The traditional 60-foot Christmas tree in the middle of Town Square is magnificent and real,  filling the air with generous whiffs of fresh pine. Main Street is draped with garlands of shiny ornaments and lights, and there must at least a 1000 wreaths in the park, on every post, around every corner. 

Wintry charm is everywhere. There is even a magically wondrous snowfall! 

>> Photos of Christmas at Disneyland

>> It's Christmas at Disneyland!

We ducked into the Gibson Girl Ice Cream Parlor for a late dessert. Sharing a Gibson Girl sundae for $4.99 -- 2 scoops of FANTASIA ice cream in a waffle cone, hot fudge, chopped peanuts, whipped cream and cherry on top -- was very messy, but oh, so decadently delicious! 

>> Photos of the Gibson Girl Ice Cream Parlor

>>  The green glass elephant named Penny

We hadn't visited Sleeping Beauty's  castle since 1993, and crossed the drawbridge, entering Fantasyland through the castle.   The It's a Small World attraction is enchantingly decked in its pastel Christmas finery.  In Toon Town with its cartoony Christmas decor, I felt like I was in the middle of surrealistic dream with eyes wide open.

On the way out of Fantasyland, we veered toward the right to enjoy sweet  moments at the Snow White Grotto with its Singing Wishing Well , which is, hands down,  the most romantic spot in Disneyland, complete with soft music, seclusion, and swans.

>> Hidden Mickey's photos of the Snow White Grotto 


I paused to enjoy my favorite sculpture in the park:  Walt Disney & Mickey Mouse , the famous partners, in the middle of the hub.

We strolled  through Frontierland, decorated in rustic Christmas,  and boarded the grand paddlewheeler, Mark Twain (photo). 

The upper deck is the best place to enjoy this attraction.  The ambience of the tiny topside room is relaxingly quiet.  It was empty.   With a light breeze coming through the doorway, protected from direct sunlight, and the gentle lilting motion of the ride,  the 8-chaired room is the perfect place to catch a few ZZZs, and DH dozed off in a captain's chair in no time at all. 

Meanwhile, from the open deck, just outside,  I watched the nostalgic Wild West sights of Frontierland lazily pass by,  enjoying the warmth of the autumn sun on my face . 

>> Laughing Place's photos of Christmas in Frontierland

We disembarked and headed for the Haunted House, "where two holidays, Halloween and Christmas, collide" -- as in CAAAH-RUNNNCH.  


Unfamiliar with Jack Skellington and not into ghosts and goblins, I was not expecting to have my socks knocked off. The creative imagineers have been hard at work, and my socks flew off. The holiday detailing throughout the attraction-- even to down to the bedding plants of gold-orange and black pansies at the entry -- was something to behold.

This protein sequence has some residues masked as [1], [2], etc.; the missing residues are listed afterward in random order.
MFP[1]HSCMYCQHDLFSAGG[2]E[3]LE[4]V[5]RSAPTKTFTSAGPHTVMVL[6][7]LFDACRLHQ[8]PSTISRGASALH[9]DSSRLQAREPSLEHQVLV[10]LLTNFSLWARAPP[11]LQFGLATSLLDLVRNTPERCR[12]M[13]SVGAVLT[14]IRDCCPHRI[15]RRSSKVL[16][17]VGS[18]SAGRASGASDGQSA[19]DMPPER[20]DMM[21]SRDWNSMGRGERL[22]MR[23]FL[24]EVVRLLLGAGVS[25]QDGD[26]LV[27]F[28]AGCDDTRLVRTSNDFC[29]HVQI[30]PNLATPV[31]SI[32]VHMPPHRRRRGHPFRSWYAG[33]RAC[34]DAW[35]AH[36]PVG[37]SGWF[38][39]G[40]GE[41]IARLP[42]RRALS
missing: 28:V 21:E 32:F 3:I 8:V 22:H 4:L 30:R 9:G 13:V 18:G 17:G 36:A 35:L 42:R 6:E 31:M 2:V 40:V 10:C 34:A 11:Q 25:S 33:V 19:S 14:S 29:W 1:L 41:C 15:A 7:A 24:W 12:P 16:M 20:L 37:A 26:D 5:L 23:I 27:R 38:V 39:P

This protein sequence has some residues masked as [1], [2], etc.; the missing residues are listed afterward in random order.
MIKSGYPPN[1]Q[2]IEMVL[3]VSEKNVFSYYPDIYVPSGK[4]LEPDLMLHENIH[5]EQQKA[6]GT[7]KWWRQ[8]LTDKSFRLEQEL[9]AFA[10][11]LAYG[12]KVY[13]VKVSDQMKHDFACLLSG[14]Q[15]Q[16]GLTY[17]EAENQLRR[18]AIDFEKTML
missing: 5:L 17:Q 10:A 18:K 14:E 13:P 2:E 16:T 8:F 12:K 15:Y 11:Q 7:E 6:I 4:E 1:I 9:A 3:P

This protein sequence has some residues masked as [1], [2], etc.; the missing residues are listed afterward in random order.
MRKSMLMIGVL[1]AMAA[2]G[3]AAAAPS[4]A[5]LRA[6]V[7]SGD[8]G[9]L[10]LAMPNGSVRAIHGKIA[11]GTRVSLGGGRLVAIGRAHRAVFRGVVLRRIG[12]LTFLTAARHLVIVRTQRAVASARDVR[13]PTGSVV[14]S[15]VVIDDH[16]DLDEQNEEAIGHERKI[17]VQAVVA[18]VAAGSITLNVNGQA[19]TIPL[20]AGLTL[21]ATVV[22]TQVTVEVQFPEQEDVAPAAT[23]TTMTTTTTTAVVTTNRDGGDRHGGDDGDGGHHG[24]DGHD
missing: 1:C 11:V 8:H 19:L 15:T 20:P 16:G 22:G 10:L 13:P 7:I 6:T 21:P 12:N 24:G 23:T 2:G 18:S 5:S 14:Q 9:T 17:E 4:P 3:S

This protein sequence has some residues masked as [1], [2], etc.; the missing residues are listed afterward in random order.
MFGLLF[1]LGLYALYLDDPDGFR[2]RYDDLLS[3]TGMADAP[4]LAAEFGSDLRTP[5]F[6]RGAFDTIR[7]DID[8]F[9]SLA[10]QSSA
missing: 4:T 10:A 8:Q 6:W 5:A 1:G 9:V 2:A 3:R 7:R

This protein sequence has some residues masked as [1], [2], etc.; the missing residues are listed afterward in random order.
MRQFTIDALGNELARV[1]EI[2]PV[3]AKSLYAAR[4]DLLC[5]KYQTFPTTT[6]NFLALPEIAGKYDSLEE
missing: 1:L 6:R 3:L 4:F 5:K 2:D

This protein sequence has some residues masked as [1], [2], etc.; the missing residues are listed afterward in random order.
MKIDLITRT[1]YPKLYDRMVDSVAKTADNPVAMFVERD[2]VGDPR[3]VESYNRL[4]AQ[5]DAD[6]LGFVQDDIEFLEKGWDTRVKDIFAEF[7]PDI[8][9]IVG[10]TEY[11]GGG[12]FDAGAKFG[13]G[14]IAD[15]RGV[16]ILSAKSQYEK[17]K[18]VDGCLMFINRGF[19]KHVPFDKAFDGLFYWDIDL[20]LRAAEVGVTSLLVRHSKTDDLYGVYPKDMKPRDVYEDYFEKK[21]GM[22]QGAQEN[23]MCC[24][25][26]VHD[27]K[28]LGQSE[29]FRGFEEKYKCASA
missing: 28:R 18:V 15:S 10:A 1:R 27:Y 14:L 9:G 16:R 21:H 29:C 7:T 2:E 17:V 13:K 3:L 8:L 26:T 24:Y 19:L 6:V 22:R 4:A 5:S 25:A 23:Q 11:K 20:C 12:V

Our last time in the mansion was in 1975, and The Haunted House, 200, was an entirely new experience for us. Surprising ourselves, we thoroughly enjoyed it! 

>> Laughing Place's photos of the Haunted House Mansion Holiday

>>  News on The Haunted Mansion

Talking about Disney landscaping:  the hundreds of candy cane red and white cyclamens and brilliant  poinsettias burst with color.  They are gorgeous!

We backtracked to New Orleans Square and picked up a bag of warm fritters with an apple-cream sauce and steaming cups of coffee at the Mint Julep bar and headed up the stairs above The Pirates of the Caribbean to our most favorite spot in the park:  the little-known, open-air central courtyard of the Disney Gallery.  

The spaces occupied by the gallery were  originally built as  Walt Disney's (second) private apartment.   It is a special place in the park,  away from the madding crowds.  A peaceful oasis.

>> More info on the Disney Gallery from the Hidden Mickey's site

Unfortunately, Mr. Disney passed on before he was able to enjoy his new accommodations. Opened to the public as an art gallery, we get to enjoy it for him.  And I like to think with him.  

His was a mighty spirit, and you can feel it everywhere in the park, but especially here, where Mr. Disney had hoped to enjoy private, quiet moments in the midst of his action-packed creation. 

In the courtyard, the sounds of the wall fountain with water burbling from the mouth of a brass dolphin are calming; the plants are lush and healthy; and the air temperatures are perfect, as Mr. Disney had heating and cooling vents built along the perimeter.

DH enjoyed the peace of the courtyard, while I browsed the Herbert Ryman lithographs in a gallery that was meant to be a formal dining room.  I lingered on the corner balcony with the wrought ironwork bearing the famous Walt Disney's initials and his brother Roy's, enjoying the panoramic view of theRivers of America.  

The evening dessert buffet with the perfect view of  Fantasmic is held here -- for a hefty price.  $43.  We have not done it.  

I'm thinking, "I'd rather spend $43 on sushi..." 

>> Intercot West's photos of Disney Gallery

We stopped by the Bengal Barbecue in Adventureland to pick up a refillable Sorcerer Mickey water bottle, large enough and perfect for  home and work.  It is sits right along side me as I write this.   

Water tastes so much better out of Mickey's wand.

Soo had mentioned to be sure to stop by the jewelry store, and we did.  There,  the cast member asked about the kukui lei that encircles my woven vintner's hat, and I had an opportunity to share my homeland's jewelry with him.  He seemed sincerely interested, not just being a polite cast member.